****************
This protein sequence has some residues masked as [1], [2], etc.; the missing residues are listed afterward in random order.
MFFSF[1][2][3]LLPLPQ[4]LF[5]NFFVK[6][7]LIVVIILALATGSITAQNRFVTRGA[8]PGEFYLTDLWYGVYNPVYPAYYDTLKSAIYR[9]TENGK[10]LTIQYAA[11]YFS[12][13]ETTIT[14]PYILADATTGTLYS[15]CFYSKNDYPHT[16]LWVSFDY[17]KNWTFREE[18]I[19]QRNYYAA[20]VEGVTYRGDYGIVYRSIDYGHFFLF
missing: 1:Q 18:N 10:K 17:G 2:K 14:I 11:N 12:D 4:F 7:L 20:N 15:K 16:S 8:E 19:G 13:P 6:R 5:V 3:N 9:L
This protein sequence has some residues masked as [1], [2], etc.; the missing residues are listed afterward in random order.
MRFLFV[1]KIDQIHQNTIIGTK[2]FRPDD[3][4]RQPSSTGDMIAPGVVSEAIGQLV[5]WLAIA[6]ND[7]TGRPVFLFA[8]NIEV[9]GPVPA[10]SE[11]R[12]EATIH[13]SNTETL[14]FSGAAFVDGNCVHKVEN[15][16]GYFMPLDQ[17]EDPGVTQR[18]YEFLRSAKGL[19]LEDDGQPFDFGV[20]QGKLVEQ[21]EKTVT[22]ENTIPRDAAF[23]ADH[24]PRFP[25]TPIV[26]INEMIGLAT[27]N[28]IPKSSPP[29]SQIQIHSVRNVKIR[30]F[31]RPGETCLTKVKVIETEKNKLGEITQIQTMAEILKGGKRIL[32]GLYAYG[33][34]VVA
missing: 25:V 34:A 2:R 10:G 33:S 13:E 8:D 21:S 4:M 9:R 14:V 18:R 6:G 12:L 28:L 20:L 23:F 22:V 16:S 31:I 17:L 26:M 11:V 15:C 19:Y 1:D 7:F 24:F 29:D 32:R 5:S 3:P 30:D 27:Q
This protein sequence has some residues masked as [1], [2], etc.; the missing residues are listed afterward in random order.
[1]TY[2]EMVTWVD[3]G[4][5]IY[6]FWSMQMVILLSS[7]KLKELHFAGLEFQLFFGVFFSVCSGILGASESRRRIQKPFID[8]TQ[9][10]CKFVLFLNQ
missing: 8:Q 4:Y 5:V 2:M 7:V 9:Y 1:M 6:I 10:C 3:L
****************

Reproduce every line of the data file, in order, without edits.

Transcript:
This protein sequence has some residues masked as [1], [2], etc.; the missing residues are listed afterward in random order.
MFFSF[1][2][3]LLPLPQ[4]LF[5]NFFVK[6][7]LIVVIILALATGSITAQNRFVTRGA[8]PGEFYLTDLWYGVYNPVYPAYYDTLKSAIYR[9]TENGK[10]LTIQYAA[11]YFS[12][13]ETTIT[14]PYILADATTGTLYS[15]CFYSKNDYPHT[16]LWVSFDY[17]KNWTFREE[18]I[19]QRNYYAA[20]VEGVTYRGDYGIVYRSIDYGHFFLF
missing: 1:Q 18:N 10:K 17:G 2:K 14:I 11:N 12:D 4:F 7:L 20:N 15:K 16:S 8:E 19:G 13:P 6:R 5:V 3:N 9:L
This protein sequence has some residues masked as [1], [2], etc.; the missing residues are listed afterward in random order.
MRFLFV[1]KIDQIHQNTIIGTK[2]FRPDD[3][4]RQPSSTGDMIAPGVVSEAIGQLV[5]WLAIA[6]ND[7]TGRPVFLFA[8]NIEV[9]GPVPA[10]SE[11]R[12]EATIH[13]SNTETL[14]FSGAAFVDGNCVHKVEN[15][16]GYFMPLDQ[17]EDPGVTQR[18]YEFLRSAKGL[19]LEDDGQPFDFGV[20]QGKLVEQ[21]EKTVT[22]ENTIPRDAAF[23]ADH[24]PRFP[25]TPIV[26]INEMIGLAT[27]N[28]IPKSSPP[29]SQIQIHSVRNVKIR[30]F[31]RPGETCLTKVKVIETEKNKLGEITQIQTMAEILKGGKRIL[32]GLYAYG[33][34]VVA
missing: 25:V 34:A 2:R 10:G 33:S 13:E 8:D 21:S 4:M 9:R 14:V 18:R 6:G 12:L 28:L 20:L 23:F 22:V 16:S 31:I 17:L 26:M 11:V 15:C 19:Y 1:D 7:F 24:F 29:D 32:R 5:S 3:P 30:D 27:Q
This protein sequence has some residues masked as [1], [2], etc.; the missing residues are listed afterward in random order.
[1]TY[2]EMVTWVD[3]G[4][5]IY[6]FWSMQMVILLSS[7]KLKELHFAGLEFQLFFGVFFSVCSGILGASESRRRIQKPFID[8]TQ[9][10]CKFVLFLNQ
missing: 8:Q 4:Y 5:V 2:M 7:V 9:Y 1:M 6:I 10:C 3:L